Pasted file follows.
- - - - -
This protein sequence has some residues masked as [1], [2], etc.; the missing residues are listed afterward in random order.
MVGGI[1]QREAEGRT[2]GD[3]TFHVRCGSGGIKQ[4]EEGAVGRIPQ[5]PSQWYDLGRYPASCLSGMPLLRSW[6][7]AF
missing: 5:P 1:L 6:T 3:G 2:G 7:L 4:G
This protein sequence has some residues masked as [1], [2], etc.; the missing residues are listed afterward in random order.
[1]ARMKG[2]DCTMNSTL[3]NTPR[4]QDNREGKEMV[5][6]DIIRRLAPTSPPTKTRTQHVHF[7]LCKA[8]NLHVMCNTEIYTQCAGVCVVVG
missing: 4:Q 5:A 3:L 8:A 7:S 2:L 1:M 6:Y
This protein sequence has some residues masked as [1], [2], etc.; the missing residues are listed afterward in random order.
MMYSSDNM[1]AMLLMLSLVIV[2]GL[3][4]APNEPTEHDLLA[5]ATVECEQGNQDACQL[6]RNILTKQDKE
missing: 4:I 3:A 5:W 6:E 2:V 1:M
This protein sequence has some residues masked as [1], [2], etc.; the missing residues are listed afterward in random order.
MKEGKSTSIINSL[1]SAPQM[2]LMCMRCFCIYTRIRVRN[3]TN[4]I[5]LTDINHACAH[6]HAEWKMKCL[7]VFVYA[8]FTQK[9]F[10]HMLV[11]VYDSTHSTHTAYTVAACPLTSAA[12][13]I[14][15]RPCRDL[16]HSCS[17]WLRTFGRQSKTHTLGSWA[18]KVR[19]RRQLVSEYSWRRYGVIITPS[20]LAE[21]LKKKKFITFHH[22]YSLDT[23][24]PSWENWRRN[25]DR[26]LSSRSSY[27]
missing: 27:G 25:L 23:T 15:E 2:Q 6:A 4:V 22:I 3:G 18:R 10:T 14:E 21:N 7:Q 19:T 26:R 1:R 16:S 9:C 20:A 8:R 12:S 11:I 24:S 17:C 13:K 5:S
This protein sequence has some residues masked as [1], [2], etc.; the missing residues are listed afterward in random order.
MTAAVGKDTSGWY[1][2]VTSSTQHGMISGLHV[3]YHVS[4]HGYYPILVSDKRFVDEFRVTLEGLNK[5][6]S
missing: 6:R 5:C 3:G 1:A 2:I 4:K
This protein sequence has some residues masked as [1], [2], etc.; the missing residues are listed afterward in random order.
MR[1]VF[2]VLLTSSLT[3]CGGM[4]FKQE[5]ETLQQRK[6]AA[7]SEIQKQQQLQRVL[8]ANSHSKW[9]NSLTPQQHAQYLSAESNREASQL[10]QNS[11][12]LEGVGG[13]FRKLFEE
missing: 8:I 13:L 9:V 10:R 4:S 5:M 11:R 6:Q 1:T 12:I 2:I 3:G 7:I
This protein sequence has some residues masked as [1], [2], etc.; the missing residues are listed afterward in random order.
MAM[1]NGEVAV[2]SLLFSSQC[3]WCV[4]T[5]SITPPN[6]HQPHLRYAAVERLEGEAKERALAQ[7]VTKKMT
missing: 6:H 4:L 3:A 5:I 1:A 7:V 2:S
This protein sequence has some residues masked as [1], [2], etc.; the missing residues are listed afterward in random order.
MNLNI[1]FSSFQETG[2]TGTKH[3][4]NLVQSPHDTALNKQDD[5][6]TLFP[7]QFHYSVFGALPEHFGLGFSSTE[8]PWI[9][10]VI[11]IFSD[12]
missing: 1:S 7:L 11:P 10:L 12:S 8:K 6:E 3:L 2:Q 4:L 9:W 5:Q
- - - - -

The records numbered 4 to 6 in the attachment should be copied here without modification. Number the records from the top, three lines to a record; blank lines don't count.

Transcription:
This protein sequence has some residues masked as [1], [2], etc.; the missing residues are listed afterward in random order.
MKEGKSTSIINSL[1]SAPQM[2]LMCMRCFCIYTRIRVRN[3]TN[4]I[5]LTDINHACAH[6]HAEWKMKCL[7]VFVYA[8]FTQK[9]F[10]HMLV[11]VYDSTHSTHTAYTVAACPLTSAA[12][13]I[14][15]RPCRDL[16]HSCS[17]WLRTFGRQSKTHTLGSWA[18]KVR[19]RRQLVSEYSWRRYGVIITPS[20]LAE[21]LKKKKFITFHH[22]YSLDT[23][24]PSWENWRRN[25]DR[26]LSSRSSY[27]
missing: 27:G 25:L 23:T 15:E 2:Q 6:A 4:V 22:I 3:G 18:R 10:T 14:E 21:N 7:Q 19:T 26:R 1:R 16:S 9:C 20:A 8:R 12:S 11:I 24:S 17:C 13:K 5:S
This protein sequence has some residues masked as [1], [2], etc.; the missing residues are listed afterward in random order.
MTAAVGKDTSGWY[1][2]VTSSTQHGMISGLHV[3]YHVS[4]HGYYPILVSDKRFVDEFRVTLEGLNK[5][6]S
missing: 6:R 5:C 3:G 1:A 2:I 4:K
This protein sequence has some residues masked as [1], [2], etc.; the missing residues are listed afterward in random order.
MR[1]VF[2]VLLTSSLT[3]CGGM[4]FKQE[5]ETLQQRK[6]AA[7]SEIQKQQQLQRVL[8]ANSHSKW[9]NSLTPQQHAQYLSAESNREASQL[10]QNS[11][12]LEGVGG[13]FRKLFEE
missing: 8:I 13:L 9:V 10:R 4:S 5:M 11:R 6:Q 1:T 12:I 2:I 3:G 7:I